And the point is here that it is very much more spe­cial­ly and exclu­sive­ly mer­ci­ful than any impres­sion that could be formed by a man mere­ly read­ing the New Tes­ta­ment for the first time. A man sim­ply tak­ing the words of the sto­ry as they stand would form quite anoth­er impres­sion; an impres­sion full of mys­tery and pos­si­bly of incon­sis­ten­cy; but cer­tain­ly not mere­ly an impres­sion of mild­ness. It would be intense­ly inter­est­ing; but part of the inter­est would con­sist in its leav­ing a good deal to be guessed at or explained.

It is full of sud­den ges­tures evi­dent­ly sig­nif­i­cant except that we hard­ly know what they sig­ni­fy, of enig­mat­ic silences; of iron­i­cal replies. The out­breaks of wrath, like storms above our atmos­phere, do not seem to break out exact­ly where we should expect them, but to fol­low some high­er weath­er-chart of their own. The Peter whom pop­u­lar Church teach­ing presents is very right­ly the Peter to whom Christ said in for­give­ness, Feed my lambs.’ He is not the Peter upon whom Christ turned as if he were the dev­il, cry­ing in that obscure wrath, Get thee behind me, Satan.’ Christ lament­ed with noth­ing but love and pity over Jerusalem which was to mur­der him. We do not know what strange spir­i­tu­al atmos­phere or spir­i­tu­al insight led him to sink Beth­sai­da low­er in the pit than Sodom. 

I am putting aside for the moment all ques­tions of doc­tri­nal infer­ences or expo­si­tions, ortho­dox or oth­er­wise; I am sim­ply imag­in­ing the effect on a man’s mind if he did real­ly do what these crit­ics are always talk­ing about doing; if he did real­ly read the New Tes­ta­ment with­out ref­er­ence to ortho­doxy and even with­out ref­er­ence to doc­trine. He would find a num­ber of things which fit in far less with the cur­rent unortho­doxy than they do with the cur­rent orthodoxy.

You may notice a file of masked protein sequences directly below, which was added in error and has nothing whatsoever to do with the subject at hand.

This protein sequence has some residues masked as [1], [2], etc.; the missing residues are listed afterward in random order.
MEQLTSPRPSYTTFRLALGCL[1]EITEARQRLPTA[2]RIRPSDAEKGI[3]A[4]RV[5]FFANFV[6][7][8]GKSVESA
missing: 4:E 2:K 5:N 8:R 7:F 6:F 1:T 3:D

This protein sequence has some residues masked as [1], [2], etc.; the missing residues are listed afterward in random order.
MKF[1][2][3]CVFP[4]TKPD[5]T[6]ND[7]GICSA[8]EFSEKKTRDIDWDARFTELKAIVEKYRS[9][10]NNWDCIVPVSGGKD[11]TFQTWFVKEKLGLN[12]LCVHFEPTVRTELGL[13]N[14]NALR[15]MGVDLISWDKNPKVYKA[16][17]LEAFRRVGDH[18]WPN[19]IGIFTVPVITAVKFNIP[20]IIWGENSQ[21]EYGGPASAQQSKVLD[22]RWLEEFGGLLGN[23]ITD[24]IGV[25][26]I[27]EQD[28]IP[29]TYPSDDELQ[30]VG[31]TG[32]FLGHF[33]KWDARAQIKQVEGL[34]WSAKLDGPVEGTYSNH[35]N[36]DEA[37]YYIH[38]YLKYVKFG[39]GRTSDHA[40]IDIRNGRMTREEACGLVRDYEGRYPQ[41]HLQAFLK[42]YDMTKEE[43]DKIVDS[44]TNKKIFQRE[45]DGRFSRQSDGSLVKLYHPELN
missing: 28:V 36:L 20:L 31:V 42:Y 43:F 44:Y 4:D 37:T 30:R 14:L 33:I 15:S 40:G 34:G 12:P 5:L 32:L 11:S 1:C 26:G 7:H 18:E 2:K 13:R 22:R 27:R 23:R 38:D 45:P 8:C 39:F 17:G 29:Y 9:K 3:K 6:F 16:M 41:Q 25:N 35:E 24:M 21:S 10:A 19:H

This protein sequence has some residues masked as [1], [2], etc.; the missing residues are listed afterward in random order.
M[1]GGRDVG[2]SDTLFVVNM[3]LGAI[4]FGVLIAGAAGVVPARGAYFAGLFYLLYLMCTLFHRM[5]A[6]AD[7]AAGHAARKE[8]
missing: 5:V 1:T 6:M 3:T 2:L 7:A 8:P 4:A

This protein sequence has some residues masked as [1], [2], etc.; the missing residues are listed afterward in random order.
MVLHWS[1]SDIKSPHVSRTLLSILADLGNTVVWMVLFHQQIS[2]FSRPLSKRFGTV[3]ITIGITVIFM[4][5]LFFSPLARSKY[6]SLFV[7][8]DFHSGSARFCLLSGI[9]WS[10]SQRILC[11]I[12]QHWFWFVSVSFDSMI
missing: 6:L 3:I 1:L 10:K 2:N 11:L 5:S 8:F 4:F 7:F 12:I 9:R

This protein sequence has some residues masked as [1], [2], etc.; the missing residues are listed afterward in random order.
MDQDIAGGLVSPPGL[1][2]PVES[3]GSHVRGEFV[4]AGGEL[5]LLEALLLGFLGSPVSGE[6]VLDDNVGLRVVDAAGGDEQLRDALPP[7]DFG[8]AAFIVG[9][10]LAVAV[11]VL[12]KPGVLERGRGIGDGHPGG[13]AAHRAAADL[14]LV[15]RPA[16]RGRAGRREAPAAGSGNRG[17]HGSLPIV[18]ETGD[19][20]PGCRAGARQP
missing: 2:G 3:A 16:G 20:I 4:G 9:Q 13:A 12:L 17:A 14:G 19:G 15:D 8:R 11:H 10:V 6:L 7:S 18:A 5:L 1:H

He would find, for instance, that if there are any descrip­tions that deserved to be called real­is­tic, they are pre­cise­ly the descrip­tions of the super­nat­ur­al. If there is one aspect of the New Tes­ta­ment Jesus in which he may be said to present him­self emi­nent­ly as a prac­ti­cal per­son, it is in the aspect of an exor­cist. There is noth­ing meek and mild, there is noth­ing even in the ordi­nary sense mys­ti­cal, about the tone of the voice that says Hold thy peace and come out of him.’ It is much more like the tone of a very busi­ness-like lion-tamer or a strong-mind­ed doc­tor deal­ing with a homi­ci­dal mani­ac. But this is only a side issue for the sake of illus­tra­tion; I am not now rais­ing these con­tro­ver­sies; but con­sid­er­ing the case of the imag­i­nary man from the moon to whom the New Tes­ta­ment is new.

Excerpt­ed from G.K. Chester­ton’s The Ever­last­ing Man (pp. 139 – 140), in the pub­lic domain via Jesus​.org.